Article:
Now that we've established the fundamental difference between terrorism and non-terrorism, let's consider how pervasive this idea is in our societies. Who do you know that tries to "change" other people's minds involuntarily? Parents. Many parents will punish their kids for disagreeing with them, as a means of causing them to "change" their minds. But as I said, they don't actually change their minds, and what actually happens is that they change their behavior in an effort to avoid the pain of punishment. Parents will also raise their voices and give ugly facial expressions, as a means of threatening punishment on the child if he doesn't "change" his mind.[5]

I suspect that the tradition of coercing people, with violence and threats of violence, as a means of causing obedience, is older than human civilization. And this tradition still pervades our societies today, even in our most open societies -- even in the USA where the tradition of tolerance is engrained as fundamental principles in our constitution.

Tradition of criticism

As I said before, some societies embrace dissent and tolerance, while other's don't. So what's the critical difference between them? The difference is the tradition of criticism.[6] If the people in a disagreement have a good attitude towards criticism, then they will enjoy their discussion, and they won't resort to initiating violence. And if they don't have a good attitude towards criticism, then they won't enjoy their discussion, and they may initiate violence. More importantly, having a good attitude towards criticism means understanding that disagreement between people is common and ok. Dissent is good. Criticism is good. The important thing here is related to one's attitude towards criticism, which is connected to his attitude towards dissent, which is connected to his willingness to change his mind if he finds out he's wrong.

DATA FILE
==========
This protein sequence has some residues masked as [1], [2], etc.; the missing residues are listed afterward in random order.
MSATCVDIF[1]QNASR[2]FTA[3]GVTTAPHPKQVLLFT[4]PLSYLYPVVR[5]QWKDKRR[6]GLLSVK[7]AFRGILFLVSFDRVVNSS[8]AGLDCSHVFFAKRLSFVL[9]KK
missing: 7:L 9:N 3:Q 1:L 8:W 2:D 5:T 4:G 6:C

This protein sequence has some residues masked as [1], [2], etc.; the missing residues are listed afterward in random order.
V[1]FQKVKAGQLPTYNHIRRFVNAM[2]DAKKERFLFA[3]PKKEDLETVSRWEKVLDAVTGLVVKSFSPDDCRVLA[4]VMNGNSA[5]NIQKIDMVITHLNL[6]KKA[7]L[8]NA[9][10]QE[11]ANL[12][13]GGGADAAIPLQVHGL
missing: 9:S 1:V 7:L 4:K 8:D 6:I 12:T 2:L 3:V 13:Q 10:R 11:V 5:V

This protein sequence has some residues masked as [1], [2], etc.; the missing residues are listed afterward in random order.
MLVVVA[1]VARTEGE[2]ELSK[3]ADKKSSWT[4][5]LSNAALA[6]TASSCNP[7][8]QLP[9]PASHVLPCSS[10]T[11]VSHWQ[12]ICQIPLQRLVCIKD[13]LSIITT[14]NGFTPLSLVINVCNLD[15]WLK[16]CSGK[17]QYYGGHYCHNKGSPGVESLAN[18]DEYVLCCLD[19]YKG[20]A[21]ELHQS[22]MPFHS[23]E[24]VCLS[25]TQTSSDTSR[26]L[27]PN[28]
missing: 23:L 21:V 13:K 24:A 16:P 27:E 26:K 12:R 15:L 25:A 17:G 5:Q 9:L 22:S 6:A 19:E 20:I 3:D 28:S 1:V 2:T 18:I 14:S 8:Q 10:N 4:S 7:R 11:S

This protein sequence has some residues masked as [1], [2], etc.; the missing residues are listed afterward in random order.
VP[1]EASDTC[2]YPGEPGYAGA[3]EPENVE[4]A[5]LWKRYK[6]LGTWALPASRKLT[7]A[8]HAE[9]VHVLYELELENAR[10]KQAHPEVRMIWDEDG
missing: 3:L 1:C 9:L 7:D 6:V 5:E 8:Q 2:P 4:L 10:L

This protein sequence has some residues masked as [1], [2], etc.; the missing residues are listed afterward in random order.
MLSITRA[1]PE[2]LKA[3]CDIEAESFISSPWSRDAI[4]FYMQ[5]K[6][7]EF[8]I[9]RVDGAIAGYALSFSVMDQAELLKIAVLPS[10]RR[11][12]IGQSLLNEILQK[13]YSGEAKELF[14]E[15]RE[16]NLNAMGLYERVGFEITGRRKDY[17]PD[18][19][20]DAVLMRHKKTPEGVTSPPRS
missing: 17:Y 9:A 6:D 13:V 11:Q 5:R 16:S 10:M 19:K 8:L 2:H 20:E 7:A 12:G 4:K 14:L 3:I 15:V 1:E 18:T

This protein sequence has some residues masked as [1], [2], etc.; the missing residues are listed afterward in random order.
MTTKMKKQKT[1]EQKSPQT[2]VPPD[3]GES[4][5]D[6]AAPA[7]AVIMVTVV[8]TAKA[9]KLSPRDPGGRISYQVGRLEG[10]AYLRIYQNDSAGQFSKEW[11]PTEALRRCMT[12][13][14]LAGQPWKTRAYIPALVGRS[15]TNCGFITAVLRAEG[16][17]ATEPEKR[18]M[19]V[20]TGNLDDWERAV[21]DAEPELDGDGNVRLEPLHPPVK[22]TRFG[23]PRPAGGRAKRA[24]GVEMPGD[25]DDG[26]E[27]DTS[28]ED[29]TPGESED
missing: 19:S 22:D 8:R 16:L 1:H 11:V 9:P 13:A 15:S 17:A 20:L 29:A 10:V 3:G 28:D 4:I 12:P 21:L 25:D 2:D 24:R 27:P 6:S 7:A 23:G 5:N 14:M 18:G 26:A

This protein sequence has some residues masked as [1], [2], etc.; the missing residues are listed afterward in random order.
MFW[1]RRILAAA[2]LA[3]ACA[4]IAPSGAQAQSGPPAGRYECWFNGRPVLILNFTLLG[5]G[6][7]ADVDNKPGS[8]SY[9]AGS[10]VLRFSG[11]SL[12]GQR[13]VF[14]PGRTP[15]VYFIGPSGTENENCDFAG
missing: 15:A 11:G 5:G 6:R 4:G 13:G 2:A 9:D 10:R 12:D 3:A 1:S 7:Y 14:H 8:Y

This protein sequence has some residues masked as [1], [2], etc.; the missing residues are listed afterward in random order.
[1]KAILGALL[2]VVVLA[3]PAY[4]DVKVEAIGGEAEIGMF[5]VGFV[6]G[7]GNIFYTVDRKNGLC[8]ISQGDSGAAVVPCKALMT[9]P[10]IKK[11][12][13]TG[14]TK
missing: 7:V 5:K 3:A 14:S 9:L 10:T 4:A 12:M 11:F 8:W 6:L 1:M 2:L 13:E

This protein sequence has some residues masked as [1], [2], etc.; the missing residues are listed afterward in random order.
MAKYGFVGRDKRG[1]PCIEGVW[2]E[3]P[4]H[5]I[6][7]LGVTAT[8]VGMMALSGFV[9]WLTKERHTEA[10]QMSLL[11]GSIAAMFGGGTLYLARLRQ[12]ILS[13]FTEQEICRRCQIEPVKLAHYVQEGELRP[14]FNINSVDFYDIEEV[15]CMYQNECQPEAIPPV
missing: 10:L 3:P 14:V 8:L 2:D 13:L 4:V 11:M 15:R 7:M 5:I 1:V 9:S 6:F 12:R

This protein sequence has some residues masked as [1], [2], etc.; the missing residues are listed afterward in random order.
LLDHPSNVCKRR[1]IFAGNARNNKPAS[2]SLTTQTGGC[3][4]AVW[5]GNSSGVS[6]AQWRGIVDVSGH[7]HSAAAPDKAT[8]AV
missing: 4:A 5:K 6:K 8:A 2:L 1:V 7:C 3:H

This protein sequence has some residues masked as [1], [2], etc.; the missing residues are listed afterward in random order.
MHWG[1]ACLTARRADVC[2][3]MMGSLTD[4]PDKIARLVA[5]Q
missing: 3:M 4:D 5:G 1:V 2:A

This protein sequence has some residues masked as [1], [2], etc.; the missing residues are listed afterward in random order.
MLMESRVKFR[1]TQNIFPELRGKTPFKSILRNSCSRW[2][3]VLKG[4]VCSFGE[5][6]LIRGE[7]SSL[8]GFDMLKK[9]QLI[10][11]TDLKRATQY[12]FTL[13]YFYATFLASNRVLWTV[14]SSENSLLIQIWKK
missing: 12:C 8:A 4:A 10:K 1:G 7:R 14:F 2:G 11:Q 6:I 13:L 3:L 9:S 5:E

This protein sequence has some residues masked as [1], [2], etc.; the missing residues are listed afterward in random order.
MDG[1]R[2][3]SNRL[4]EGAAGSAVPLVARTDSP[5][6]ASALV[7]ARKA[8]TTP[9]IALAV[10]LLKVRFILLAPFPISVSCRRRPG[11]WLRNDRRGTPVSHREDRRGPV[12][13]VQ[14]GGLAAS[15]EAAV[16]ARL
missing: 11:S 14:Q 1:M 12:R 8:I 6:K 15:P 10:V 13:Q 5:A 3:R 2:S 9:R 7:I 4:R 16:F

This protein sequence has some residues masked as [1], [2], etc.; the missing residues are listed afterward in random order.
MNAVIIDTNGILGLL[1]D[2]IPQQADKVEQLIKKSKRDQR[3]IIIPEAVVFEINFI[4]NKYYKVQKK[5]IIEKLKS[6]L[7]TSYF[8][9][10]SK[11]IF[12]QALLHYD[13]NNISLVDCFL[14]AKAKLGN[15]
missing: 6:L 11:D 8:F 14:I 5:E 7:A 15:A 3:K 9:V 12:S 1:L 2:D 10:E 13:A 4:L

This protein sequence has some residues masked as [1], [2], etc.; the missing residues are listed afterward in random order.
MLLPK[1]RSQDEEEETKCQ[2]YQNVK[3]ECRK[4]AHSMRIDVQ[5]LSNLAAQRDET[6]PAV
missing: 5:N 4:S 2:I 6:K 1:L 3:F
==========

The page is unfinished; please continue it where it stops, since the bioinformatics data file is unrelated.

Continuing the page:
Now the tradition of criticism is not a knew thing. The ancient greeks had it, though they lost it later. The tradition of criticism sprang up again in the 1500's or so, resulting in what we now call The Enlightenment. The Enlightenment was many things, and science was one of them -- science has a strong tradition of criticism. Scientists expect to have their ideas criticized by other scientists, and they try their best to make their theories more criticizable, so that flaws can be more easily found.

The Enlightenment resulted in a boom of knowledge growth, one that we are still experiencing today. It started in Italy, but many other cultures have adopted this tradition of criticism since then, and so they too have joined The Enlightenment era.

For people to stop resorting to terrorism, they must adopt the tradition of criticism -- to hash out their differences with discussion instead of violence, criticism instead of intolerance, rationality instead of irrationality, peace instead of war.

Ayaan Hirsi Ali on Terrorism

"Many people in Europe and the US dispute the thesis that we are living through a clash of civilisations between Islam and the west. But a radical minority of Muslims firmly believes that Islam is under siege, and is committed to winning the holy war it has declared against the west. A larger group of Muslims, most of them in Europe and America, believes that acts of terror committed by fellow Muslims will unleash a western backlash against all Muslims indiscriminately. With this collective feeling of being persecuted, many Muslim families living in the west insulate themselves in ghettoes. Within those ghettoes, the agents of radical Islam cultivate their message of hatred and seek foot soldiers to fight as martyrs. Unhappy, disoriented youths in dysfunctional immigrant families make perfect recruits to such a cause. With continuing immigration from the Muslim world and a significantly higher birthrate in Muslim families, this is a phenomenon we ignore at our peril." [8]


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[1, 3] _Embrace Islam or Else: Prophet Mohammad's Ultimatums to Foreign Kings_, M. A. Khan. [link:]

[2] Hadith, Bukhari: 4.52. 220

[4] These wars are called the Wars of Apostasy, or Ridda Wars [link]

[5] Now, whether or not the parent intends to raise his voice as a means of instilling fear doesn't matter. The act of raising one's voice when somebody disagrees with you was designed to cause someone to involuntarily "change" their mind. So just because the parent doesn't see it that way, doesn't mean that the child is not fearful of his parent. My point is that what matters is whether or not the child is scared from the parent's voice being raised, rather than whether or not the parent intends to instill fear.

[6] _The Beginning of Infinity_, by David Deustch. [link:]

[7] _Parenting and Reason_, by Elliot Temple. [link:]

[8] _Nomad_, by Ayaan Hirsi Ali